Even the ultra-sceptical will have to acknowledge that a few of those doubts might have solid groundings. But it could be difficult to follow the argument that Bitcoin represents a viable alternative to an established major fiat currency.
It is much easier to argue that governments elsewhere have a natural ability for monetary debauchery. The names of countries such as Argentina, Venezuela and Zimbabwe trip readily off the tongue in this context. An alternative to their fiat funds has more force.
Rollercoaster moves in perspective
In December 2017 Mati Greenspan put the rollercoaster moves firmly in perspective, saying: “We are witnessing an extreme surge in demand, with thousands and thousands of incoming clients who want to trade it, far more than we ever imagined.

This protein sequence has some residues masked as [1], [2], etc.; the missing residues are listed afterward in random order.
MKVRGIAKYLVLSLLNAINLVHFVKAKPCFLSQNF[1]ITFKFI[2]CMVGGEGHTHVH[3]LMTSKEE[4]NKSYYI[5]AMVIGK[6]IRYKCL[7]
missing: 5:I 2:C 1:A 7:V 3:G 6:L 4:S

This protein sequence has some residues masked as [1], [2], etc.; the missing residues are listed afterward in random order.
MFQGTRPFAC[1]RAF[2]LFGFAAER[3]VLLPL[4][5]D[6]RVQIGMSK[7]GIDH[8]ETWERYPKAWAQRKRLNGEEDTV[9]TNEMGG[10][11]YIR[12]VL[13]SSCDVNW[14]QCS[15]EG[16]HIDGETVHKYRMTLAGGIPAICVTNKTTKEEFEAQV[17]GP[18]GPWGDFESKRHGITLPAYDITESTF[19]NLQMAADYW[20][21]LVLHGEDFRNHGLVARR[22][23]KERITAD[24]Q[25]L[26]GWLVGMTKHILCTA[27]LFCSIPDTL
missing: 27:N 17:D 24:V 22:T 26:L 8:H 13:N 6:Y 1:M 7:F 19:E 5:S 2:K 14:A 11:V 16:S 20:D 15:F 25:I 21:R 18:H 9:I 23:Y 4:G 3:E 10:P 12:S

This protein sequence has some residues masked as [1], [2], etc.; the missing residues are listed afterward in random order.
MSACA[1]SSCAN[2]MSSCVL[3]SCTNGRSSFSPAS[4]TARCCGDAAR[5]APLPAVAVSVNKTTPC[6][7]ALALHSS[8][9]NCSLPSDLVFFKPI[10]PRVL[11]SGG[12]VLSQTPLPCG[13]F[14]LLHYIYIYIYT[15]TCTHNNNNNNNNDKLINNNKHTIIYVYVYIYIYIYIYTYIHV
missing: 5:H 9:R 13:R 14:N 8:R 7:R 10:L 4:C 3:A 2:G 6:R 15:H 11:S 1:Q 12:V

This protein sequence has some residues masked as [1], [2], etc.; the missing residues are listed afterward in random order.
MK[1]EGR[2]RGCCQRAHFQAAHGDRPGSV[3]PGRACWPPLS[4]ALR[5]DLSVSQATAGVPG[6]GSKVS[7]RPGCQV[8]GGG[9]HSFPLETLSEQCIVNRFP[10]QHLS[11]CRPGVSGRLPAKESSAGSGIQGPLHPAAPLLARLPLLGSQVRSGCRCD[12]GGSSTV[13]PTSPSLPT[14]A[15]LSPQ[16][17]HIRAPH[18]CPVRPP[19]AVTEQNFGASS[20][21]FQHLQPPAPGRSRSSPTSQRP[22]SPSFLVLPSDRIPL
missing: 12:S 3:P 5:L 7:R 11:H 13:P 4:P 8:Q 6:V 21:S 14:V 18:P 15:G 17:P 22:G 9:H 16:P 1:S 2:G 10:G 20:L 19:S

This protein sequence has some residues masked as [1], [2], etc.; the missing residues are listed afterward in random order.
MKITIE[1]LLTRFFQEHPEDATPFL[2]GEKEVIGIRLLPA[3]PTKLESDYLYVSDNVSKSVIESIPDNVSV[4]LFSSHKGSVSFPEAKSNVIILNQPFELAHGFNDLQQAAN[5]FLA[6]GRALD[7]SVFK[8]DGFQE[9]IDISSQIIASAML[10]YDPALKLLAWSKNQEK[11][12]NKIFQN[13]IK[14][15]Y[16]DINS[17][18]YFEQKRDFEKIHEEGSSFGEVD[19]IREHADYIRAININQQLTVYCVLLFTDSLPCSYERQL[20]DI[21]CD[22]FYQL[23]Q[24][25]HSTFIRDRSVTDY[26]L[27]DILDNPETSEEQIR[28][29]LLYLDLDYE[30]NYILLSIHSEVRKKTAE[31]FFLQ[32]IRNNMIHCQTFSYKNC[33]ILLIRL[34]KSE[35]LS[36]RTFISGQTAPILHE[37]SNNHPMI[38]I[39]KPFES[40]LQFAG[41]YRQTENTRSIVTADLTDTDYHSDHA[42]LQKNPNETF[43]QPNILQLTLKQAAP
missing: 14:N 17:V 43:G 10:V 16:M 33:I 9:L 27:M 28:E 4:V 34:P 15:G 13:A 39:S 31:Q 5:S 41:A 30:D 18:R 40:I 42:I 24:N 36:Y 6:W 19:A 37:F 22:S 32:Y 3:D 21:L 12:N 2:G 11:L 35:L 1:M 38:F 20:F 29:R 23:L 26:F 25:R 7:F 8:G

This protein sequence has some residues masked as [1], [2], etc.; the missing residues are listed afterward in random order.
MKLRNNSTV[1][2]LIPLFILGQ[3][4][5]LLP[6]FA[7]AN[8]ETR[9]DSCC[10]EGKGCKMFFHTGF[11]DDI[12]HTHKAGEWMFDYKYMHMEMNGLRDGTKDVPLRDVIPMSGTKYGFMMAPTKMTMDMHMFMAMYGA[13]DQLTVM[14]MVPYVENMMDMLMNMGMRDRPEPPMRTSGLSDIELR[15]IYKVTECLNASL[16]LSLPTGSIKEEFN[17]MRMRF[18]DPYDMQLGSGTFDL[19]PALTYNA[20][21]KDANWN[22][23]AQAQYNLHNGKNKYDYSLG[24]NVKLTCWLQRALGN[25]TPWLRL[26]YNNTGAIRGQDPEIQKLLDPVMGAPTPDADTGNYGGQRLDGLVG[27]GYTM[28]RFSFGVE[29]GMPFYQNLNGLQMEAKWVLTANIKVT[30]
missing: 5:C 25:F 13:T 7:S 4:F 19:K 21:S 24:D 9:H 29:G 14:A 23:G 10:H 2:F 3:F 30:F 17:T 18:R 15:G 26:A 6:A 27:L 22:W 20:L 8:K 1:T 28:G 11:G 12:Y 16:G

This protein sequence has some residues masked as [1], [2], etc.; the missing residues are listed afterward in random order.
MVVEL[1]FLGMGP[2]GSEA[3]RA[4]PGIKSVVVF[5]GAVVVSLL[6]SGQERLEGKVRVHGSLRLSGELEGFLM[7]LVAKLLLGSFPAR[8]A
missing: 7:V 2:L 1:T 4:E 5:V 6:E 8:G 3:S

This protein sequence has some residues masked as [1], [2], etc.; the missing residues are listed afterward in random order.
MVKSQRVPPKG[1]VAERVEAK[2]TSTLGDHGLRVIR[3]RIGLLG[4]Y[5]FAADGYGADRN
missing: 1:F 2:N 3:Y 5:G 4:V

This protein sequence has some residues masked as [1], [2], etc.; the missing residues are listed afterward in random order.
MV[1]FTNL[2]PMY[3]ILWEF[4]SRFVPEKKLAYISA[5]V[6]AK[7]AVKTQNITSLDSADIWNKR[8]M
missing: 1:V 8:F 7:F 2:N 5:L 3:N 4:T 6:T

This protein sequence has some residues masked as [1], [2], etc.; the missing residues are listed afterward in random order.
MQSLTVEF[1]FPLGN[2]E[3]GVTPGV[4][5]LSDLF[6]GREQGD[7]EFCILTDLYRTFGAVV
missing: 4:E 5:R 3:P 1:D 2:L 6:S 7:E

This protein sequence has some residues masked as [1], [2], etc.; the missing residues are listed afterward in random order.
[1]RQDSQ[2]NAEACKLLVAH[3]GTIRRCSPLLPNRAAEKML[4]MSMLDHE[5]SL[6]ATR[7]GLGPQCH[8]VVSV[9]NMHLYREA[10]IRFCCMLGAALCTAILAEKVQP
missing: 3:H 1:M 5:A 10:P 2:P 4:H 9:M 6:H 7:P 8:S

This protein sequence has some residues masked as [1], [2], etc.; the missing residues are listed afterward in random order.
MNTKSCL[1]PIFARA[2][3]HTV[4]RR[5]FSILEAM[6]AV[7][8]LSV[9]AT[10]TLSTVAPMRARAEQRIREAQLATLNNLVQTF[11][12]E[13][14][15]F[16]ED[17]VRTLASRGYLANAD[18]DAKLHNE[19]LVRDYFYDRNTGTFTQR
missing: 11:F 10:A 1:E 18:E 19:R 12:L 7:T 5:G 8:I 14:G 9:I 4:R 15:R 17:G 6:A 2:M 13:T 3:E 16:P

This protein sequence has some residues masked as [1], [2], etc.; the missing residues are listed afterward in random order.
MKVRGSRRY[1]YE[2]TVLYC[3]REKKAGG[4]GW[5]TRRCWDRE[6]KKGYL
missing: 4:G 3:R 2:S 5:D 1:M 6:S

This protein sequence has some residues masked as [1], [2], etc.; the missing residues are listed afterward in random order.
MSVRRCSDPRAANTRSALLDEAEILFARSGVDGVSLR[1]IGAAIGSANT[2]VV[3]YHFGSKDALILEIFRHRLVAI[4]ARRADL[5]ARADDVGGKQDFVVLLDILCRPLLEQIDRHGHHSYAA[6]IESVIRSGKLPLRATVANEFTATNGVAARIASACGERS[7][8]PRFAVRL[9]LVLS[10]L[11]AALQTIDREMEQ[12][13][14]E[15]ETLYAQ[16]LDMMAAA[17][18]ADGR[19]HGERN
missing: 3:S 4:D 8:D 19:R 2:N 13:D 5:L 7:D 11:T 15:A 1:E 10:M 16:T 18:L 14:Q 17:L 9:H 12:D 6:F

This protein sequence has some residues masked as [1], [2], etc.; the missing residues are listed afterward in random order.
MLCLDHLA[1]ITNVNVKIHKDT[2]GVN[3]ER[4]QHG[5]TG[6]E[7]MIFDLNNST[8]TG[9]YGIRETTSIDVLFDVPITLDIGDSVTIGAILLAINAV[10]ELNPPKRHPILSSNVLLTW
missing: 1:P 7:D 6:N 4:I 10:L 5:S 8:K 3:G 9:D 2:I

“We are redirecting our energies from marketing and towards know your client administration just so that we can handle them,” he said. “We have investors in Zimbabwe who would be willing $30,000 for one Bitcoin, if only they could get their money out of the country.”
Updating his comments this week, he explained that if such investors could access eToro’s platform, they would pay the same price as other clients. But it can be difficult for them (and investors in other African countries) to do so for a combination of technical and regulatory reasons.
He further adds that Golix, an exchange that caters specifically for clients in Zimbabwe, charges prices that are typically 20%-50% higher than eToro.